Distribution of transparent exopolymer particles (TEP) across an organic carbon gradient in the western North Atlantic Ocean

Meredith K. Jennings, Uta Passow, Andrew S. Wozniak, Dennis A. Hansell

Research output: Contribution to journalArticlepeer-review

17 Scopus citations


In this study, the abundance of transparent exopolymer particles (TEP) is examined across a surface water gradient of organic carbon from a phytoplankton bloom region in the western North Atlantic to oligotrophic waters in the Sargasso Sea, including a coastal region sampled near Cape Cod. TEP are macrogels that reach up to millimeters in size and abiotically assemble from dissolved acidic polysaccharides secreted by phytoplankton. Due to their great stickiness, TEP self aggregate and also form aggregates with non-TEP particulate organic carbon (POC). Aggregation enhances ballasting, thereby mutually facilitating export and subsequent sedimentation of both TEP and POC, increasing the efficiency of the biological pump. Here, four distinct regions with varying chlorophyll a concentrations, temperature, and salinity were sampled in the upper column, at the surface, and from the sea surface microlayer (SML). While TEP in seawater shows no correlation to chlorophyll a, nutrients, or total organic carbon (TOC) concentration, a strong correlation exists between TEP and TOC in the SML; and concentrations of both variables are inversely proportional to surface productivity as indicated by chlorophyll a concentrations. As open ocean regions show greater enrichments of TEP and TOC in the SML compared to the coastal region, we suggest that the role of the SML in organic carbon cycling is dependent on regional biogeochemistry and productivity. We hypothesize that a lower abundance of particles in oligotrophic regions compared to bloom regions limits TEP export by sinking, thus increasing the residence time of TEP in the upper water column and the SML.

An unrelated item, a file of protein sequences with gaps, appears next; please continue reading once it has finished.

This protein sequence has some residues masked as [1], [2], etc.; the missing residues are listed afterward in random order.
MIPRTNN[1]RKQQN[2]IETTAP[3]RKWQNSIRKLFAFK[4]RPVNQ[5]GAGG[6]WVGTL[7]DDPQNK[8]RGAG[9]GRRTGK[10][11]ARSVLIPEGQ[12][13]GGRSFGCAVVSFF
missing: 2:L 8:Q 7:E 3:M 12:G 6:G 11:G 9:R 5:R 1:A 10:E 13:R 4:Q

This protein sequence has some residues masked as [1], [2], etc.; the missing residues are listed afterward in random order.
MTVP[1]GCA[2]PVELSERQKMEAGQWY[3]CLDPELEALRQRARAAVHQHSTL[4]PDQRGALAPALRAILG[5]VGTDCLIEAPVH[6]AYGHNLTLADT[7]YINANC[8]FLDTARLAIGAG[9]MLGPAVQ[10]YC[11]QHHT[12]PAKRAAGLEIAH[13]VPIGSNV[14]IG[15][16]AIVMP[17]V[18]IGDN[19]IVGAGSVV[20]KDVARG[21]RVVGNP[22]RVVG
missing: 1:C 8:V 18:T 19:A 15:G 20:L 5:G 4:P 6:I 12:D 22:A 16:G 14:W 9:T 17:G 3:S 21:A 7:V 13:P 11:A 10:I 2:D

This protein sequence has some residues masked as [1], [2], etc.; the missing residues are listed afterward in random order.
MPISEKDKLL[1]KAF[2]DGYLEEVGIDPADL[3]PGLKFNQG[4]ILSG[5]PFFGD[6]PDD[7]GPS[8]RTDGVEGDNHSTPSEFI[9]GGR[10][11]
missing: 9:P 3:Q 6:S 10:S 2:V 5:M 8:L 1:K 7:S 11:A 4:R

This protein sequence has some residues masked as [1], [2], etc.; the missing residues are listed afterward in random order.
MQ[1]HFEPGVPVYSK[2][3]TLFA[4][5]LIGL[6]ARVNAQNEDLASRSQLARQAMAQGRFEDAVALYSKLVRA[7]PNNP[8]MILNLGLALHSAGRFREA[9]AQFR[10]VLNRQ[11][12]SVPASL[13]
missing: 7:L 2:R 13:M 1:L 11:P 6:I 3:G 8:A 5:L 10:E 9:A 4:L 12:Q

Original languageEnglish (US)
Pages (from-to)1-12
Number of pages12
JournalMarine Chemistry
StatePublished - Mar 20 2017


  • Organic matter
  • Phytoplankton bloom
  • Sea surface microlayer
  • Subtropical gyre
  • TEP
  • TOC
  • Western North Atlantic Ocean

ASJC Scopus subject areas

  • Oceanography
  • Chemistry(all)
  • Environmental Chemistry
  • Water Science and Technology


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